Being Jewish and watching Russia’s war on Ukraine brings up so many collective memories. You don’t need to have European ancestry for names of places like Uman, Berdichev, Khmelnytskyi, Babyn Yar, and so many more to stir strong feelings in any Jewish heart. The recent war in Ukraine reminds us of the deep history that the Jewish people have in Ukraine.
Revisiting the historical roots of the Russian-Ukrainian conflict can also teach us how embedded the Ukrainian ethos is in so much of the Judaism we love and know.
To me, this is all very personal. I always knew I was a grandson of the Chernobyl hassidic dynasty, a grandson of the rebbes of Makarov and Berdichev, that my great aunt Shirley was from Vinnytsia, and my great grandfather a survivor of the Felshtin pogrom. The fact that these places were in Ukraine did not mean to be anything more than had they been in Lithuania, Poland or Russia.
Yet, much of the recent war has been about identity. Russia claims Ukraine is part of Russia – a debate that has raged for hundreds of years. Yet, as Eastern European expert Shalom Boguslavsky pointed out, to understand this war, we need to recognize that to Russians, saying Ukraine is part of Russia means only that it is a colony of Russia – one that is far inferior to Russia.
For centuries, Boguslavsky explains, Russians saw themselves as the superior, acculturated ones. Russia is Pushkin and Tchaikovsky, Kandinsky and Dostoevsky, while to them, Ukraine is peasants and simpletons. Russia is about big cities and industry, while Ukraine was about farms and agriculture. Russian is the proper and superior language, while Ukrainian was the inferior perversion of what real Russian was about.
On the other hand, Ukrainians took great pride in their folksiness, farming, and family-centered life. Folk art, folk music, love of nature, wide sidewalks and embrace of the outdoors, love for the traditional horse and carriage, the mud-made Khata houses, and so much more are loved parts of Ukrainian life.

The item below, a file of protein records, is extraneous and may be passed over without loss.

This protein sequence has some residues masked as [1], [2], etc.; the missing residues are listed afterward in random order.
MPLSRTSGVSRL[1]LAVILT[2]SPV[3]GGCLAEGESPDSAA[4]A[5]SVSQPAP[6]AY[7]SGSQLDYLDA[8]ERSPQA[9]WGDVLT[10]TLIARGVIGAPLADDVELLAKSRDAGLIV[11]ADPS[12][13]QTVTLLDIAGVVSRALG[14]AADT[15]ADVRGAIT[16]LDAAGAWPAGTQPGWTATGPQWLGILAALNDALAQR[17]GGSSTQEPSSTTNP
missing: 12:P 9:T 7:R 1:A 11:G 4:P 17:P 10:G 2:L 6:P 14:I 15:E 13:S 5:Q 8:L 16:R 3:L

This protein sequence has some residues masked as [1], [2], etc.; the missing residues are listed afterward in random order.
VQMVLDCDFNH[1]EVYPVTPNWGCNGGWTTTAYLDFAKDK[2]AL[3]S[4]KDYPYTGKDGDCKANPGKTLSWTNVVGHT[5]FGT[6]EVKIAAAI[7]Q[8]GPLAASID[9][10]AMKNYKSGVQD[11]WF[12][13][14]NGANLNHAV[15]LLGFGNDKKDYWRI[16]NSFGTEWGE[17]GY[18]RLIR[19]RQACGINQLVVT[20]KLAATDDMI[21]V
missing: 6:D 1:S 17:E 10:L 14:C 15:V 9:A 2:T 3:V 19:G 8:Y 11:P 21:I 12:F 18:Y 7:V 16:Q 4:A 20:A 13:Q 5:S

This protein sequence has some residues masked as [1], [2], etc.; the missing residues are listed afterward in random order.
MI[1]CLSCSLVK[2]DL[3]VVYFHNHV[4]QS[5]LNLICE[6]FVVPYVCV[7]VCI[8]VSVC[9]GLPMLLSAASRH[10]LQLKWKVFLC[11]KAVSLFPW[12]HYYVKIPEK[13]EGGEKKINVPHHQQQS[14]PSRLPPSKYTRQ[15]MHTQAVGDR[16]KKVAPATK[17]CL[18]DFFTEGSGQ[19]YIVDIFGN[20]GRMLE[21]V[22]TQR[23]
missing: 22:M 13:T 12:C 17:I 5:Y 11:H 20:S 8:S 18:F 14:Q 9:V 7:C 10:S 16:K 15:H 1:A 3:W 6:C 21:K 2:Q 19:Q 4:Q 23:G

IT IS impossible to see this simplicity – historically used by Russia to denigrate and persecute Ukrainians – and not think of how hassidic Judaism has emerged on that fertile ground. The Breslov embrace of simplicity and joy, Berditchev’s embrace of non-judgmentalness, Medzhybizh’s love for the simple Jew, the big boots worn in New Square to evade the deep mud we have seen trap Russian tanks, and even the scorn for the overeducated Jew who sees himself as superior – all are deeply inspired by Ukraine’s unique culture.
It is hard to see even some of the Jewish-Lithuanian approaches to hassidut and not think of the scorn Lithuanian-Polish people felt during those times toward Ukraine – seeing them as too simple, folksy and less educated.
By now, the people have spoken. Indeed, history has spoken. The tens of thousands of Jews going on pilgrimages to Uman; the love for hassidism across Ashkenazi, Sephardi, Mizrachi, and Lithuanian communities speak for themselves.
By now, the unique flavor of Ukraine has become part of who we are as Jews. Through the masters of hassidic Judaism, the music of the heart, the love for the simpleton, and even the hearty l’chaim on occasion, we are all Ukrainian in one way or another.
This is not to ignore the role Ukrainians played in the Holocaust, the pogroms of the 1800s, Khmelnitzky’s pogroms, and much more. It is to say that over the past 1,000 years that Jews spent in Ukraine, we did more than just get killed. We took its beauty of folk and simplicity and made it part of who we are. In one way or another, hassidic Judaism has made us all Ukrainian.
The writer is an 11th-generation rabbi, teacher and author. He has written Sacred Days on the Jewish Holidays, Poupko on the Parsha, and hundreds of articles published in five languages. He is a member of the executive committee of the Rabbinical Council of America.